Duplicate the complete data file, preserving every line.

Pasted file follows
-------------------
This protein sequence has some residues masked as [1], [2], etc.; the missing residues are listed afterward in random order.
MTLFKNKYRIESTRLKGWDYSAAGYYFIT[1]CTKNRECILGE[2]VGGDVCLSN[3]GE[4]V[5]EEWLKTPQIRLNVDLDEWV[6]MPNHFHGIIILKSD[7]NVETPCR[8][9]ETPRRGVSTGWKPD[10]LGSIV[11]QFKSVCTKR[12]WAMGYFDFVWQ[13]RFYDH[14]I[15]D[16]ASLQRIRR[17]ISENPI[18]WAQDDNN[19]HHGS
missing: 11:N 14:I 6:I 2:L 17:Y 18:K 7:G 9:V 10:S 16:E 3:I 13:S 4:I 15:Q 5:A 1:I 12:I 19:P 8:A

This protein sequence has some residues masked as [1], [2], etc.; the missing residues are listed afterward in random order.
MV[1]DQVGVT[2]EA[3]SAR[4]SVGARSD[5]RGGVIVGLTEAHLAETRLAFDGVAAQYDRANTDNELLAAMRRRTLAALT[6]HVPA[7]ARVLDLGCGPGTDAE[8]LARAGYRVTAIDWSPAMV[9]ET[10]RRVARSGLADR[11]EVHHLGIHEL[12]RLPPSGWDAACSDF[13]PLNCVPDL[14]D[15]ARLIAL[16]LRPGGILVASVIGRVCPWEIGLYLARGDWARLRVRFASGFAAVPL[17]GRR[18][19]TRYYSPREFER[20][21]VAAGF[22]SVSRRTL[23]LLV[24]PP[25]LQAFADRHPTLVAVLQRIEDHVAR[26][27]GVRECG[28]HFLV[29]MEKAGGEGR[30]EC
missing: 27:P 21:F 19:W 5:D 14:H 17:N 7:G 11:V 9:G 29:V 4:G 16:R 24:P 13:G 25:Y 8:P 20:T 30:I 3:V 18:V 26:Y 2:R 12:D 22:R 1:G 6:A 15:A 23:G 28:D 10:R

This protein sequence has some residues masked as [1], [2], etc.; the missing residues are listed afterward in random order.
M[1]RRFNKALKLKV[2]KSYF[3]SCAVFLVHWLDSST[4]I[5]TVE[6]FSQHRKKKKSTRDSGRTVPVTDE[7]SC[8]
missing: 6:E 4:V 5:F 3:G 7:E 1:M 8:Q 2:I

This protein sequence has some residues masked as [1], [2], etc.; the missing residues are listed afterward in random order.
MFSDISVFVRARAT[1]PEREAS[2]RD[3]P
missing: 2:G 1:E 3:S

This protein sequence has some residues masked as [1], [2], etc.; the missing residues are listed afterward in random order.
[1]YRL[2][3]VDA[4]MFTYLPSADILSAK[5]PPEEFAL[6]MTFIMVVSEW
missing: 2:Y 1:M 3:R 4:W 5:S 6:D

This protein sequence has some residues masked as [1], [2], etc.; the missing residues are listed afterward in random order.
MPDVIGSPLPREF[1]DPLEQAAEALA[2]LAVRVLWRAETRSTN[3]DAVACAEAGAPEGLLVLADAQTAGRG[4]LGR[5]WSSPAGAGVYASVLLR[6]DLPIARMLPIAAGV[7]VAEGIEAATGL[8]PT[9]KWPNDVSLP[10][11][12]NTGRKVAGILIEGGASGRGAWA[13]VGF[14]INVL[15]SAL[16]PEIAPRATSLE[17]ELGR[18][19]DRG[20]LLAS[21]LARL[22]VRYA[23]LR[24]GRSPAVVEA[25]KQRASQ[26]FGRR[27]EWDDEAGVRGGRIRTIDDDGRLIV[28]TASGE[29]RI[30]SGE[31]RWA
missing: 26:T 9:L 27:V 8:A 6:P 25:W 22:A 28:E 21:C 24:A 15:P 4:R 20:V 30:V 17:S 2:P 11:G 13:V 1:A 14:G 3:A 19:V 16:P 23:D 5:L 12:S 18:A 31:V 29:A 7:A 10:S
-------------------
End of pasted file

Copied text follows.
This protein sequence has some residues masked as [1], [2], etc.; the missing residues are listed afterward in random order.
MTLFKNKYRIESTRLKGWDYSAAGYYFIT[1]CTKNRECILGE[2]VGGDVCLSN[3]GE[4]V[5]EEWLKTPQIRLNVDLDEWV[6]MPNHFHGIIILKSD[7]NVETPCR[8][9]ETPRRGVSTGWKPD[10]LGSIV[11]QFKSVCTKR[12]WAMGYFDFVWQ[13]RFYDH[14]I[15]D[16]ASLQRIRR[17]ISENPI[18]WAQDDNN[19]HHGS
missing: 11:N 14:I 6:I 2:L 17:Y 18:K 7:G 9:V 10:S 16:E 3:I 13:S 4:I 15:Q 5:A 1:I 12:I 19:P 8:A

This protein sequence has some residues masked as [1], [2], etc.; the missing residues are listed afterward in random order.
MV[1]DQVGVT[2]EA[3]SAR[4]SVGARSD[5]RGGVIVGLTEAHLAETRLAFDGVAAQYDRANTDNELLAAMRRRTLAALT[6]HVPA[7]ARVLDLGCGPGTDAE[8]LARAGYRVTAIDWSPAMV[9]ET[10]RRVARSGLADR[11]EVHHLGIHEL[12]RLPPSGWDAACSDF[13]PLNCVPDL[14]D[15]ARLIAL[16]LRPGGILVASVIGRVCPWEIGLYLARGDWARLRVRFASGFAAVPL[17]GRR[18][19]TRYYSPREFER[20][21]VAAGF[22]SVSRRTL[23]LLV[24]PP[25]LQAFADRHPTLVAVLQRIEDHVAR[26][27]GVRECG[28]HFLV[29]MEKAGGEGR[30]EC
missing: 27:P 21:F 19:W 5:D 14:H 17:N 7:G 11:V 9:G 29:V 4:G 16:R 24:P 13:G 25:Y 8:P 20:T 30:I 3:V 18:V 26:Y 2:R 12:D 22:R 1:G 6:A 15:A 23:G 28:D 10:R

This protein sequence has some residues masked as [1], [2], etc.; the missing residues are listed afterward in random order.
M[1]RRFNKALKLKV[2]KSYF[3]SCAVFLVHWLDSST[4]I[5]TVE[6]FSQHRKKKKSTRDSGRTVPVTDE[7]SC[8]
missing: 6:E 4:V 5:F 3:G 7:E 1:M 8:Q 2:I

This protein sequence has some residues masked as [1], [2], etc.; the missing residues are listed afterward in random order.
MFSDISVFVRARAT[1]PEREAS[2]RD[3]P
missing: 2:G 1:E 3:S

This protein sequence has some residues masked as [1], [2], etc.; the missing residues are listed afterward in random order.
[1]YRL[2][3]VDA[4]MFTYLPSADILSAK[5]PPEEFAL[6]MTFIMVVSEW
missing: 2:Y 1:M 3:R 4:W 5:S 6:D

This protein sequence has some residues masked as [1], [2], etc.; the missing residues are listed afterward in random order.
MPDVIGSPLPREF[1]DPLEQAAEALA[2]LAVRVLWRAETRSTN[3]DAVACAEAGAPEGLLVLADAQTAGRG[4]LGR[5]WSSPAGAGVYASVLLR[6]DLPIARMLPIAAGV[7]VAEGIEAATGL[8]PT[9]KWPNDVSLP[10][11][12]NTGRKVAGILIEGGASGRGAWA[13]VGF[14]INVL[15]SAL[16]PEIAPRATSLE[17]ELGR[18][19]DRG[20]LLAS[21]LARL[22]VRYA[23]LR[24]GRSPAVVEA[25]KQRASQ[26]FGRR[27]EWDDEAGVRGGRIRTIDDDGRLIV[28]TASGE[29]RI[30]SGE[31]RWA
missing: 26:T 9:L 27:V 8:A 6:P 25:W 22:A 28:E 21:C 24:A 15:P 4:R 20:V 30:V 17:S 2:P 11:G 13:V 1:A 14:G 3:A 19:V 16:P 23:D 5:L 12:S 18:A 31:V 29:A 7:A 10:S